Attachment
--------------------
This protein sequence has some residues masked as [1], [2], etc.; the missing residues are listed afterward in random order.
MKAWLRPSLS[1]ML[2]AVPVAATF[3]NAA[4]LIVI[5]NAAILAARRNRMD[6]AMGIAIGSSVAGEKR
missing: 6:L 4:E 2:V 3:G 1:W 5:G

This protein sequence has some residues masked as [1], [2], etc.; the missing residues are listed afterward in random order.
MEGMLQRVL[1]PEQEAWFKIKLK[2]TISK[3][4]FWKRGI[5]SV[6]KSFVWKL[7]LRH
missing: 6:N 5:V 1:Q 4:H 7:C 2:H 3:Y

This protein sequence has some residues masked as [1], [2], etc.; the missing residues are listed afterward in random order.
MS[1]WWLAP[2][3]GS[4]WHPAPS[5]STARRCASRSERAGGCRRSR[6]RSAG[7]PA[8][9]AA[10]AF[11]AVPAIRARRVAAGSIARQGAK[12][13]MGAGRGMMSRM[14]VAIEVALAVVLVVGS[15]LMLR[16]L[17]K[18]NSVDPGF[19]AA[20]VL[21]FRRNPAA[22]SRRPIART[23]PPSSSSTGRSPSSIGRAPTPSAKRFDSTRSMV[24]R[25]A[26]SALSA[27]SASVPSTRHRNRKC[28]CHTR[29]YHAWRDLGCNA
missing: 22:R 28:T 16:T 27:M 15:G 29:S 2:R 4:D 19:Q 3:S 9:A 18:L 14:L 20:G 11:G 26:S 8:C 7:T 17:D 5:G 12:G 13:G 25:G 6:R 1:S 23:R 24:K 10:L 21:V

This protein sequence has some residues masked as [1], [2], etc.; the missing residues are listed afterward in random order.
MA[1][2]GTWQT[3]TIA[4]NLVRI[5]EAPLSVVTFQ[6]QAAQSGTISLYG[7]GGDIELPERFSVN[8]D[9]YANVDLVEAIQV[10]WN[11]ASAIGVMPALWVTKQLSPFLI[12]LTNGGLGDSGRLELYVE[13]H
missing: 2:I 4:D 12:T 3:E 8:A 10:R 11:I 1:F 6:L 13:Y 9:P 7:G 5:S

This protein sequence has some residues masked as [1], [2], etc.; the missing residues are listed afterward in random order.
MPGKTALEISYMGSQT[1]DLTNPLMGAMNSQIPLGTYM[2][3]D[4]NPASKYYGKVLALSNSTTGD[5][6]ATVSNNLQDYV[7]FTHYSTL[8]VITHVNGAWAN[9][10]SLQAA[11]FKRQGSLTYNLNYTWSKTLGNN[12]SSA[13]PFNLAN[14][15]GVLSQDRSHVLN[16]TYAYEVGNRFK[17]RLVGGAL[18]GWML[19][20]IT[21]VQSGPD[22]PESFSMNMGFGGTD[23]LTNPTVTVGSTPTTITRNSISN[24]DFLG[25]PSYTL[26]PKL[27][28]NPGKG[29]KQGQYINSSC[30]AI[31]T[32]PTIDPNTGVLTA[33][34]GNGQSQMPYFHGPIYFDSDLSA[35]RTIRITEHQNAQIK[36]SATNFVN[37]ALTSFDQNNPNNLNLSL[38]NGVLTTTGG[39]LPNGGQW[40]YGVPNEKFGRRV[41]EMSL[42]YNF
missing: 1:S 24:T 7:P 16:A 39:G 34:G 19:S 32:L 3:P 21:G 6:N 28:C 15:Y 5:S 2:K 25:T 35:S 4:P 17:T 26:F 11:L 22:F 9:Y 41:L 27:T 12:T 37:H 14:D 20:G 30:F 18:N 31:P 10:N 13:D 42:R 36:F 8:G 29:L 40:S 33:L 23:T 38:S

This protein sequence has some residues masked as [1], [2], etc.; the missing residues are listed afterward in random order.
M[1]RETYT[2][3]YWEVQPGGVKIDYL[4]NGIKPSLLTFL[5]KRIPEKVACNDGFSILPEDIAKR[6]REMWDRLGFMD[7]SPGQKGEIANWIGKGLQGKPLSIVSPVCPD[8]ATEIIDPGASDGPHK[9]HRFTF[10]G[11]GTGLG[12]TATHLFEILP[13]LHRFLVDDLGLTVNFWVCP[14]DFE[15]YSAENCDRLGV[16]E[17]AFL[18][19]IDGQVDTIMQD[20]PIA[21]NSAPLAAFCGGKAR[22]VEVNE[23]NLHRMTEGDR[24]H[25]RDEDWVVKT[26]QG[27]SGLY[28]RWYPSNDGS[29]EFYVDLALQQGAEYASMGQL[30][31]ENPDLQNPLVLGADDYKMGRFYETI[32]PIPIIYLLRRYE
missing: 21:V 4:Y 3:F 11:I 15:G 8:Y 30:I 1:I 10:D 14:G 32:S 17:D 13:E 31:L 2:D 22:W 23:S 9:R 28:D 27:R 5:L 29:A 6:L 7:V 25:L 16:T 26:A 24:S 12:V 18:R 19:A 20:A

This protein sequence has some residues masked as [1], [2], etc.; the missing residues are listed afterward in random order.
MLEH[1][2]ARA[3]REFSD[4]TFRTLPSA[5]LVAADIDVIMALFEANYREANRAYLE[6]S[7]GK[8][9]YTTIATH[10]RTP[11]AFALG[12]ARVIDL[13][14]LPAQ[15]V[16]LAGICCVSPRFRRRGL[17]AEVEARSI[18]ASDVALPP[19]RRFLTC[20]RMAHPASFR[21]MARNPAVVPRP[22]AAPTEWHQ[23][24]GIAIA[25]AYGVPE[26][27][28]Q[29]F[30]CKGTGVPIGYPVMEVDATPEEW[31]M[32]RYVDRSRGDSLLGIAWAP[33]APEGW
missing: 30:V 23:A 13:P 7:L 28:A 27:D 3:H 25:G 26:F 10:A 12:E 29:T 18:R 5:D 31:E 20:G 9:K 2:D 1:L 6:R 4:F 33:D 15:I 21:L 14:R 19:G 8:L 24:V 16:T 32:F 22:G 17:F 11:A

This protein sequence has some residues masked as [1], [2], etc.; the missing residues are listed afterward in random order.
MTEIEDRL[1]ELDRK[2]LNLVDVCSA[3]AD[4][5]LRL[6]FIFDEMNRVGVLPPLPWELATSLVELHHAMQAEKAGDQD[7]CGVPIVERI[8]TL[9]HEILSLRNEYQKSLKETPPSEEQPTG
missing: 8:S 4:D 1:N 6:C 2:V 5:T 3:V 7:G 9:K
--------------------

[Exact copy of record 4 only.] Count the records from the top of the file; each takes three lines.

This protein sequence has some residues masked as [1], [2], etc.; the missing residues are listed afterward in random order.
MA[1][2]GTWQT[3]TIA[4]NLVRI[5]EAPLSVVTFQ[6]QAAQSGTISLYG[7]GGDIELPERFSVN[8]D[9]YANVDLVEAIQV[10]WN[11]ASAIGVMPALWVTKQLSPFLI[12]LTNGGLGDSGRLELYVE[13]H
missing: 2:I 4:D 12:T 3:E 8:A 10:R 11:I 1:F 6:L 13:Y 9:P 7:G 5:S